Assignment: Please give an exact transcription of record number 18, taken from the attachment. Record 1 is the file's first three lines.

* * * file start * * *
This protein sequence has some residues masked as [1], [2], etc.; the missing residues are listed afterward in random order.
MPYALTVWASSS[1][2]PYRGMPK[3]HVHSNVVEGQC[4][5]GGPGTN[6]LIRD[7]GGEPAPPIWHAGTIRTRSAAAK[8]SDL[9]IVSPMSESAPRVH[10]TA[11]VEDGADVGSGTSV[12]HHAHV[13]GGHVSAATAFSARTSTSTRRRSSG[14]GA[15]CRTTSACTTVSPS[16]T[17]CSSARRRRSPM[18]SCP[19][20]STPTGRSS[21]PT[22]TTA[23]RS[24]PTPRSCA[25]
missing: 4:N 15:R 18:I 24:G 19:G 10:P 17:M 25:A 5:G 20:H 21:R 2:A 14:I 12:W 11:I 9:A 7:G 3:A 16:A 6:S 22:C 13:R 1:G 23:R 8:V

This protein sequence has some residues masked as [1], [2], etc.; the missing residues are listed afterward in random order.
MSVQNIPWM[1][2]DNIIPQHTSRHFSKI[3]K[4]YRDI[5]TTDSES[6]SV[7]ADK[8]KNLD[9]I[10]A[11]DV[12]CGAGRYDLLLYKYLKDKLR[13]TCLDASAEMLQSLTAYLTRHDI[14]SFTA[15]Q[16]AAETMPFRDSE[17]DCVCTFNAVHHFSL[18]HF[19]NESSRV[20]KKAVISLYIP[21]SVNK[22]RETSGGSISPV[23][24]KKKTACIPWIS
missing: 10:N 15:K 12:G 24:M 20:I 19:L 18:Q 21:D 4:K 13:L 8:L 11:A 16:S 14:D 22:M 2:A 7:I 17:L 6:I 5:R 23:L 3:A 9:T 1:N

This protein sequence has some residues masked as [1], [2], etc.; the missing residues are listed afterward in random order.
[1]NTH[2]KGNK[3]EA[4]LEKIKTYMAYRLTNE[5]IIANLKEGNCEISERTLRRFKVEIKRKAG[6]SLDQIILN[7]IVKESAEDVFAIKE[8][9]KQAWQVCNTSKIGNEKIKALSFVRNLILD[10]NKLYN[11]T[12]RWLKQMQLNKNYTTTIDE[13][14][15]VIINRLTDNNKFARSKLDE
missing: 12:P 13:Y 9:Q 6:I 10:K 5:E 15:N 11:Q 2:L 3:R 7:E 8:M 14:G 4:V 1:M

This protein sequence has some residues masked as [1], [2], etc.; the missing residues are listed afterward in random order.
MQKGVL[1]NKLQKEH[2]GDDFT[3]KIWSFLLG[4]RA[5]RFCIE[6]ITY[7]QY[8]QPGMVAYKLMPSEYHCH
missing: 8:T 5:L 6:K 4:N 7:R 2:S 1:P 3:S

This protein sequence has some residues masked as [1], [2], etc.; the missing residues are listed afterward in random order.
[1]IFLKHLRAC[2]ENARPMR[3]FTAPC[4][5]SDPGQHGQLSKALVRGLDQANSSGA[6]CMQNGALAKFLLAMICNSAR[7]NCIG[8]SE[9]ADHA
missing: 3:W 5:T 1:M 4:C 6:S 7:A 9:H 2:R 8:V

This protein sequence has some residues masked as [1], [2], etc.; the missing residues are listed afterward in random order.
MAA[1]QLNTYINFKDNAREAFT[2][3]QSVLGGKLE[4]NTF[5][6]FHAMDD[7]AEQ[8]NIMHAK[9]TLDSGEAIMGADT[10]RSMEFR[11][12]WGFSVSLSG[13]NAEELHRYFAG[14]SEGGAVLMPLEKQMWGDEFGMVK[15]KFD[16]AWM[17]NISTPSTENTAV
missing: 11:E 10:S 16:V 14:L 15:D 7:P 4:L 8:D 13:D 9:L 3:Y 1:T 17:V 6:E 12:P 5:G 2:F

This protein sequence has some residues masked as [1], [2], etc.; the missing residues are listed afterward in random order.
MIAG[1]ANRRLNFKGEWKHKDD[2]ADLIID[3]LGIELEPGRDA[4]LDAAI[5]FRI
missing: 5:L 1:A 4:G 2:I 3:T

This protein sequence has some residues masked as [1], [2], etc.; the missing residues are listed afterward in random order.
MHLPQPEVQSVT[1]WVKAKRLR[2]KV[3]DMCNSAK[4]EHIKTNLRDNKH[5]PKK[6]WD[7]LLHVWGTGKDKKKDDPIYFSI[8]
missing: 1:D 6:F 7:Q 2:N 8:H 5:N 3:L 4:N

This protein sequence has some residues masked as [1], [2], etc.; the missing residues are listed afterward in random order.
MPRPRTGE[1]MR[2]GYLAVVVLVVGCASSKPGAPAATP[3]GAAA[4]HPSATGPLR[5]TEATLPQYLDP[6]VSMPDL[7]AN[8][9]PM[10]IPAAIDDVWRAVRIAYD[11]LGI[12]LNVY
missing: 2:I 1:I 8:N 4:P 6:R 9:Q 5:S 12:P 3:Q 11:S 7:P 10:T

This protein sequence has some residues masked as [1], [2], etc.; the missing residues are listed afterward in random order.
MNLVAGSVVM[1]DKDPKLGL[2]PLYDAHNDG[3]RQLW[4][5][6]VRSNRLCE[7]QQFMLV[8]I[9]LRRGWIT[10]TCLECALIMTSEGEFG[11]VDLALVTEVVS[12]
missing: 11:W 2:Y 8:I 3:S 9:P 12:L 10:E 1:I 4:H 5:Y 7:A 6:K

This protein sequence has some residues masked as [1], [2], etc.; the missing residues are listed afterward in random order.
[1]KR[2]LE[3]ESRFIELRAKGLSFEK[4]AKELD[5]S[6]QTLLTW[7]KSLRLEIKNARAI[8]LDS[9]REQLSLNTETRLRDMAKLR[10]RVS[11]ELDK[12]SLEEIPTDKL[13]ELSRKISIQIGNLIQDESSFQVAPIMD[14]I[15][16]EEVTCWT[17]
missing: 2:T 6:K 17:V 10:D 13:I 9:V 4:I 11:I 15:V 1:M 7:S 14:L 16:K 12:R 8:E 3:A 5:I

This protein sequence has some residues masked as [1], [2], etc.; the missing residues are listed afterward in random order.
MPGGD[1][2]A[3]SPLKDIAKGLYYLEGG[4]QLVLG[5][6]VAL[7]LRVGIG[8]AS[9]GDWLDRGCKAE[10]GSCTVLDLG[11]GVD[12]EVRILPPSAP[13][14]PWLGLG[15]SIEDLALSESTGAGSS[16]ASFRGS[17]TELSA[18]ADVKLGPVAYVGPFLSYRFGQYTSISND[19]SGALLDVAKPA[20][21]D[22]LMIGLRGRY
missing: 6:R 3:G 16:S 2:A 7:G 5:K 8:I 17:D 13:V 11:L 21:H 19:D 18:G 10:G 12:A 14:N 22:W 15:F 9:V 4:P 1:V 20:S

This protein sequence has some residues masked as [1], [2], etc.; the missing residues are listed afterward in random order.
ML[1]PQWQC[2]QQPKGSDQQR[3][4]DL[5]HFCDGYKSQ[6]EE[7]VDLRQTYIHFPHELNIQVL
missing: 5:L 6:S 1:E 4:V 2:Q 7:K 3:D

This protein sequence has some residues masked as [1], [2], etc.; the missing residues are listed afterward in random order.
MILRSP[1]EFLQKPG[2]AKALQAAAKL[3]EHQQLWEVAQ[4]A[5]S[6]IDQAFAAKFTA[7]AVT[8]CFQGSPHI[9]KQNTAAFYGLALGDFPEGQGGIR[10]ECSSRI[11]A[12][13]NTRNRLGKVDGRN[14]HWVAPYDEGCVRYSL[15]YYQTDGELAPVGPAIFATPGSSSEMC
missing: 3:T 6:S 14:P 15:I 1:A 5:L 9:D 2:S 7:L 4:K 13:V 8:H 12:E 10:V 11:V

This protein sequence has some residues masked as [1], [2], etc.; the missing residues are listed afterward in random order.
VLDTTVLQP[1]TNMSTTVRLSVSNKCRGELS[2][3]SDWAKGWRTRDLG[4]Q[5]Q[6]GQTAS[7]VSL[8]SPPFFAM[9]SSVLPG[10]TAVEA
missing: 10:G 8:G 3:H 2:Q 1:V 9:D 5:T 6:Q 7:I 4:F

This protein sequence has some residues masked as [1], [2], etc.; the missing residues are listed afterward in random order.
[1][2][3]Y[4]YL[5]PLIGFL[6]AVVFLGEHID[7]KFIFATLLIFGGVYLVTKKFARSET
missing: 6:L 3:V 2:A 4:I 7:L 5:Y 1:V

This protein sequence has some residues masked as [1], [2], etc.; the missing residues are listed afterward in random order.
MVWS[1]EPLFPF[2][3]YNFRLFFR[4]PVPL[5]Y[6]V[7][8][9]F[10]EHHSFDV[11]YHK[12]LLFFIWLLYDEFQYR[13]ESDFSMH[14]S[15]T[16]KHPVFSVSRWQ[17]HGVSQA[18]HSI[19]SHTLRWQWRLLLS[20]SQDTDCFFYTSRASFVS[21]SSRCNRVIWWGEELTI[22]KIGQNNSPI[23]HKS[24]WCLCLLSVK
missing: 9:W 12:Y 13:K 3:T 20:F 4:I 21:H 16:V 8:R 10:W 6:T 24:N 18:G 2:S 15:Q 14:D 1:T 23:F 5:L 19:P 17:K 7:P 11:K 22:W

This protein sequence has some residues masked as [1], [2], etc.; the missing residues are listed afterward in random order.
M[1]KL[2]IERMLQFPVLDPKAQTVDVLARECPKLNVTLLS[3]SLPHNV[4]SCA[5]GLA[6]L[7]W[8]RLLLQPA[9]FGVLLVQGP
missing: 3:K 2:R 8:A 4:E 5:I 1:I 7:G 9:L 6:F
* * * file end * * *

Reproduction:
This protein sequence has some residues masked as [1], [2], etc.; the missing residues are listed afterward in random order.
M[1]KL[2]IERMLQFPVLDPKAQTVDVLARECPKLNVTLLS[3]SLPHNV[4]SCA[5]GLA[6]L[7]W[8]RLLLQPA[9]FGVLLVQGP
missing: 3:K 2:R 8:A 4:E 5:I 1:I 7:G 9:L 6:F